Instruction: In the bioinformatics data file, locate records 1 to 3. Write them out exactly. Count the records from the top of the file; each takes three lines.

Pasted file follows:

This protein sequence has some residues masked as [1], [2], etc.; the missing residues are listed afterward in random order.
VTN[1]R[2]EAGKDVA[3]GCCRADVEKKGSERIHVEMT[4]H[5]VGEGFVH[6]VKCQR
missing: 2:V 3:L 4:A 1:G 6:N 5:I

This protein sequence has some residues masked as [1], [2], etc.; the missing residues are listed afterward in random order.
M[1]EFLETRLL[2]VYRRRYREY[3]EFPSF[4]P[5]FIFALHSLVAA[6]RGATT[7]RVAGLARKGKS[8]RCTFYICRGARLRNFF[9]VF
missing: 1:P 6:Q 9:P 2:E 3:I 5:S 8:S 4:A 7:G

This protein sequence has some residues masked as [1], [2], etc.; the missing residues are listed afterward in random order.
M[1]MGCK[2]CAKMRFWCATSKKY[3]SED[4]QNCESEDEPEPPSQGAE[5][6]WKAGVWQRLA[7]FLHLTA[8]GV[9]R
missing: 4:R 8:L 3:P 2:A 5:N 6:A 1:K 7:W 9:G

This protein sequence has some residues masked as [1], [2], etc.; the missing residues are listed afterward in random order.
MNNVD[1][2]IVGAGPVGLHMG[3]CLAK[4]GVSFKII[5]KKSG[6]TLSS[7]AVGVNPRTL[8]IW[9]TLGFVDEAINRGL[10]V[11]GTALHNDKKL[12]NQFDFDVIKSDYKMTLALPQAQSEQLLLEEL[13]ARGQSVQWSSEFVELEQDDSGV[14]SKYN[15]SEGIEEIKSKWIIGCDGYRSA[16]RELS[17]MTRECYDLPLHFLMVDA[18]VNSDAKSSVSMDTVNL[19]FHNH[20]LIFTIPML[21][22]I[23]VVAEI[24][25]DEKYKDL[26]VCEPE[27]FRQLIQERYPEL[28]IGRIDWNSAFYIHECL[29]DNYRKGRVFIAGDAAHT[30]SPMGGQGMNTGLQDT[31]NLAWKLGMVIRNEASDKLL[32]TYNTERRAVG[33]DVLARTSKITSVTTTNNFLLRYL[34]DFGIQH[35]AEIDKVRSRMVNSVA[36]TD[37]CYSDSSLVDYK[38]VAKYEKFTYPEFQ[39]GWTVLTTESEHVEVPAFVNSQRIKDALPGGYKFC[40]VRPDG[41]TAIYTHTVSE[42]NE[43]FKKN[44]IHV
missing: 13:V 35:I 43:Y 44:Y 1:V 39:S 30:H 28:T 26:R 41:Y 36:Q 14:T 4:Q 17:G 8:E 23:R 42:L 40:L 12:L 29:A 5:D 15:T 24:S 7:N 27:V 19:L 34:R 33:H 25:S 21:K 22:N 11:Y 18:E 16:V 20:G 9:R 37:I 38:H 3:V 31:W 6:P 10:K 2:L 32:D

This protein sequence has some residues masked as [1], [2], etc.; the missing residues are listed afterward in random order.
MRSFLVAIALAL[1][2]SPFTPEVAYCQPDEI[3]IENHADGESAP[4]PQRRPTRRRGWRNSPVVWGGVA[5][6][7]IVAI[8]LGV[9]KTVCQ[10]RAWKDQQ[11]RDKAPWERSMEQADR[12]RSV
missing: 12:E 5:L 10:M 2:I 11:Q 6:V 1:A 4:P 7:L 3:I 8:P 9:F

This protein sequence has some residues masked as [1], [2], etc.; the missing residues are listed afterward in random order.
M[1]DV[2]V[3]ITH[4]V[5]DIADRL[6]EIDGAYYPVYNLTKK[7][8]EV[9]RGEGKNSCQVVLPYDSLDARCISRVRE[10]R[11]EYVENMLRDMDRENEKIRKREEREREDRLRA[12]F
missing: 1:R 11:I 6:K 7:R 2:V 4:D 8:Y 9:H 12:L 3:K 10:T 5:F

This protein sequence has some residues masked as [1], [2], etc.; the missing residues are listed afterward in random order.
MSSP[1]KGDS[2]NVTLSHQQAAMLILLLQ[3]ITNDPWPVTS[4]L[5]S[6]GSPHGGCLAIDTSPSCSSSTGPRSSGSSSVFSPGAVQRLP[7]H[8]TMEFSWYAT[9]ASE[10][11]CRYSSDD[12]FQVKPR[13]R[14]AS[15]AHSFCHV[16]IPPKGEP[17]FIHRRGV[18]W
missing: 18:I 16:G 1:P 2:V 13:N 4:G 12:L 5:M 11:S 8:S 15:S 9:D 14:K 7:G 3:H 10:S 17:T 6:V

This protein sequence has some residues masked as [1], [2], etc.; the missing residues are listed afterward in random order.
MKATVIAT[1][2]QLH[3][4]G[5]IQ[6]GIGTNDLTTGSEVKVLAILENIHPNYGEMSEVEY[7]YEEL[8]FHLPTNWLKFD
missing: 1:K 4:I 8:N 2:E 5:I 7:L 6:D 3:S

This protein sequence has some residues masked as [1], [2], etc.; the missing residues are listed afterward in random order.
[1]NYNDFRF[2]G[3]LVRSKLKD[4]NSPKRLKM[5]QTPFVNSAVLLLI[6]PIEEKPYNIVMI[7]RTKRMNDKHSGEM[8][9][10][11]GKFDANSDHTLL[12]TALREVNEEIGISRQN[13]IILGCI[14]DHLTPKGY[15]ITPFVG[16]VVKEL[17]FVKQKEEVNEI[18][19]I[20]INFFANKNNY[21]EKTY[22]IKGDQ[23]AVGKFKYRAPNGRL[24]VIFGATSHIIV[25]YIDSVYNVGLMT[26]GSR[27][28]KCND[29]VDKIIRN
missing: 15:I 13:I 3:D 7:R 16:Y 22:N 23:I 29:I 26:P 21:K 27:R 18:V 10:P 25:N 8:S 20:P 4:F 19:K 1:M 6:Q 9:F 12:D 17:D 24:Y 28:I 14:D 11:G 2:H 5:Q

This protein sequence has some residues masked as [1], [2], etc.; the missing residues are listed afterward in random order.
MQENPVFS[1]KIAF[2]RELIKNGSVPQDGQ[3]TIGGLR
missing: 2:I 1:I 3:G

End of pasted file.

This protein sequence has some residues masked as [1], [2], etc.; the missing residues are listed afterward in random order.
VTN[1]R[2]EAGKDVA[3]GCCRADVEKKGSERIHVEMT[4]H[5]VGEGFVH[6]VKCQR
missing: 2:V 3:L 4:A 1:G 6:N 5:I

This protein sequence has some residues masked as [1], [2], etc.; the missing residues are listed afterward in random order.
M[1]EFLETRLL[2]VYRRRYREY[3]EFPSF[4]P[5]FIFALHSLVAA[6]RGATT[7]RVAGLARKGKS[8]RCTFYICRGARLRNFF[9]VF
missing: 1:P 6:Q 9:P 2:E 3:I 5:S 8:S 4:A 7:G

This protein sequence has some residues masked as [1], [2], etc.; the missing residues are listed afterward in random order.
M[1]MGCK[2]CAKMRFWCATSKKY[3]SED[4]QNCESEDEPEPPSQGAE[5][6]WKAGVWQRLA[7]FLHLTA[8]GV[9]R
missing: 4:R 8:L 3:P 2:A 5:N 6:A 1:K 7:W 9:G